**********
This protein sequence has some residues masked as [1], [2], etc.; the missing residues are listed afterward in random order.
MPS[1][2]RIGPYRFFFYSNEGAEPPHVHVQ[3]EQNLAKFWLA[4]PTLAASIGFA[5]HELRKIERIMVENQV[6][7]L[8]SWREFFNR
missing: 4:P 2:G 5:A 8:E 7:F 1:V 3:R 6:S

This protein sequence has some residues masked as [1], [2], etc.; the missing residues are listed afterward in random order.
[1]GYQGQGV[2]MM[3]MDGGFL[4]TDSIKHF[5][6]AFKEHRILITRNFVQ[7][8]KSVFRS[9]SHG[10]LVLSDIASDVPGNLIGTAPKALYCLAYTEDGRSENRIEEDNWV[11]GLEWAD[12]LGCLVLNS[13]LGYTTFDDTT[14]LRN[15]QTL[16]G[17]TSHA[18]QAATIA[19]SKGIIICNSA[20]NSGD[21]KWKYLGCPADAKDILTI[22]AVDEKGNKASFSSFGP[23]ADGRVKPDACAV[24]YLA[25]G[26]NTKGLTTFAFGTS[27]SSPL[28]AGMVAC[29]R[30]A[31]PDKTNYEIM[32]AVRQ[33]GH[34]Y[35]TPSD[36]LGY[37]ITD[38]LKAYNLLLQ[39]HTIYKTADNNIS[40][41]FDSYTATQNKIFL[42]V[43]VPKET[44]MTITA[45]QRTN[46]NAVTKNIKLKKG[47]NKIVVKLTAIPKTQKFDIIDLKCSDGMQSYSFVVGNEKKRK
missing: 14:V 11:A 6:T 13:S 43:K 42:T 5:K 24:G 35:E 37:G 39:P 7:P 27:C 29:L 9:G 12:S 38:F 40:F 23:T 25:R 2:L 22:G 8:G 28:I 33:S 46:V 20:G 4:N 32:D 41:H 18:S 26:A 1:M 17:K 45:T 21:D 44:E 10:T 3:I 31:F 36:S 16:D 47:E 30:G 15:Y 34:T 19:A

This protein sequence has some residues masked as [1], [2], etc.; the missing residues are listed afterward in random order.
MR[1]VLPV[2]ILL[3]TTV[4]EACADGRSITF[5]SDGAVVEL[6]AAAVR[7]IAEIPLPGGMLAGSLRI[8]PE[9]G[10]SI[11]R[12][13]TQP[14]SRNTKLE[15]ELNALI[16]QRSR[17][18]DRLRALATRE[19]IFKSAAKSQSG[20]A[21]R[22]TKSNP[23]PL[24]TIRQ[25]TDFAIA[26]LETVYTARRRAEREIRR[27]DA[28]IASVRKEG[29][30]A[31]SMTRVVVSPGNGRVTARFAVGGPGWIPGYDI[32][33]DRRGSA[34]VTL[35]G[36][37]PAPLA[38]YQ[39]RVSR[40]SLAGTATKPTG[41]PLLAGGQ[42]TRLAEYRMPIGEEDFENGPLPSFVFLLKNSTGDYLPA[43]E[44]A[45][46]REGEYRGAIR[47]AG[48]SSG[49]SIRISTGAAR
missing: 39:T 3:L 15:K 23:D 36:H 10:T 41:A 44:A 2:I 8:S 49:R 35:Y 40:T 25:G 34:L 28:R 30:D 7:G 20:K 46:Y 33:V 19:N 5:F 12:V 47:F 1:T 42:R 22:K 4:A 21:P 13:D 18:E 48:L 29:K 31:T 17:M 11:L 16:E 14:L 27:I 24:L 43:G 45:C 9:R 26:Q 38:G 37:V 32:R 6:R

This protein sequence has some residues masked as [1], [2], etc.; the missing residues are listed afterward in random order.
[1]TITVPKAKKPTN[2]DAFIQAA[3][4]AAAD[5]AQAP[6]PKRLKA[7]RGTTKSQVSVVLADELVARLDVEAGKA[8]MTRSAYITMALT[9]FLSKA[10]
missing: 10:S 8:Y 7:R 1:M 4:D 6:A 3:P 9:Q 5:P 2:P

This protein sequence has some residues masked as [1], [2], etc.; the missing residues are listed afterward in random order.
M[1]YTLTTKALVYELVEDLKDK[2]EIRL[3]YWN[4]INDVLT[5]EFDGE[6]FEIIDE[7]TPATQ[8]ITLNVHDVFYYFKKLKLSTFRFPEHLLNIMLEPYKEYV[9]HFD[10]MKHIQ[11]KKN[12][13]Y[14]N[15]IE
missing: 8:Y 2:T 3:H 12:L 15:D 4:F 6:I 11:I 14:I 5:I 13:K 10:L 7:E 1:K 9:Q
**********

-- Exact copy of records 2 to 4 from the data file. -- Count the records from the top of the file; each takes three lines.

This protein sequence has some residues masked as [1], [2], etc.; the missing residues are listed afterward in random order.
[1]GYQGQGV[2]MM[3]MDGGFL[4]TDSIKHF[5][6]AFKEHRILITRNFVQ[7][8]KSVFRS[9]SHG[10]LVLSDIASDVPGNLIGTAPKALYCLAYTEDGRSENRIEEDNWV[11]GLEWAD[12]LGCLVLNS[13]LGYTTFDDTT[14]LRN[15]QTL[16]G[17]TSHA[18]QAATIA[19]SKGIIICNSA[20]NSGD[21]KWKYLGCPADAKDILTI[22]AVDEKGNKASFSSFGP[23]ADGRVKPDACAV[24]YLA[25]G[26]NTKGLTTFAFGTS[27]SSPL[28]AGMVAC[29]R[30]A[31]PDKTNYEIM[32]AVRQ[33]GH[34]Y[35]TPSD[36]LGY[37]ITD[38]LKAYNLLLQ[39]HTIYKTADNNIS[40][41]FDSYTATQNKIFL[42]V[43]VPKET[44]MTITA[45]QRTN[46]NAVTKNIKLKKG[47]NKIVVKLTAIPKTQKFDIIDLKCSDGMQSYSFVVGNEKKRK
missing: 14:V 11:A 6:T 13:S 43:K 42:T 5:K 24:G 35:E 37:G 39:P 7:P 27:C 29:L 9:G 12:S 38:F 40:F 23:T 25:R 2:L 22:G 8:G 28:I 33:S 46:V 20:G 4:N 32:D 41:H 18:S 26:A 1:M 17:K 45:T 21:D 44:E 10:T 3:I 31:F 36:S 16:D 47:E 30:G 15:Y 34:T 19:A

This protein sequence has some residues masked as [1], [2], etc.; the missing residues are listed afterward in random order.
MR[1]VLPV[2]ILL[3]TTV[4]EACADGRSITF[5]SDGAVVEL[6]AAAVR[7]IAEIPLPGGMLAGSLRI[8]PE[9]G[10]SI[11]R[12][13]TQP[14]SRNTKLE[15]ELNALI[16]QRSR[17][18]DRLRALATRE[19]IFKSAAKSQSG[20]A[21]R[22]TKSNP[23]PL[24]TIRQ[25]TDFAIA[26]LETVYTARRRAEREIRR[27]DA[28]IASVRKEG[29][30]A[31]SMTRVVVSPGNGRVTARFAVGGPGWIPGYDI[32][33]DRRGSA[34]VTL[35]G[36][37]PAPLA[38]YQ[39]RVSR[40]SLAGTATKPTG[41]PLLAGGQ[42]TRLAEYRMPIGEEDFENGPLPSFVFLLKNSTGDYLPA[43]E[44]A[45][46]REGEYRGAIR[47]AG[48]SSG[49]SIRISTGAAR
missing: 39:T 3:L 15:K 23:D 36:H 10:T 41:A 44:A 2:I 8:S 49:R 35:Y 40:T 25:G 34:L 28:R 30:D 7:G 20:K 46:Y 33:V 19:N 5:F 12:V 47:F 1:T 42:R 22:K 4:A 21:P 13:D 18:E 48:L 29:K 31:T 17:M 11:L 16:E 14:L 27:I 24:L 43:G 45:C 9:R 26:Q 38:G 37:V 32:R 6:R

This protein sequence has some residues masked as [1], [2], etc.; the missing residues are listed afterward in random order.
[1]TITVPKAKKPTN[2]DAFIQAA[3][4]AAAD[5]AQAP[6]PKRLKA[7]RGTTKSQVSVVLADELVARLDVEAGKA[8]MTRSAYITMALT[9]FLSKA[10]
missing: 10:S 8:Y 7:R 1:M 4:D 6:A 3:P 9:Q 5:P 2:P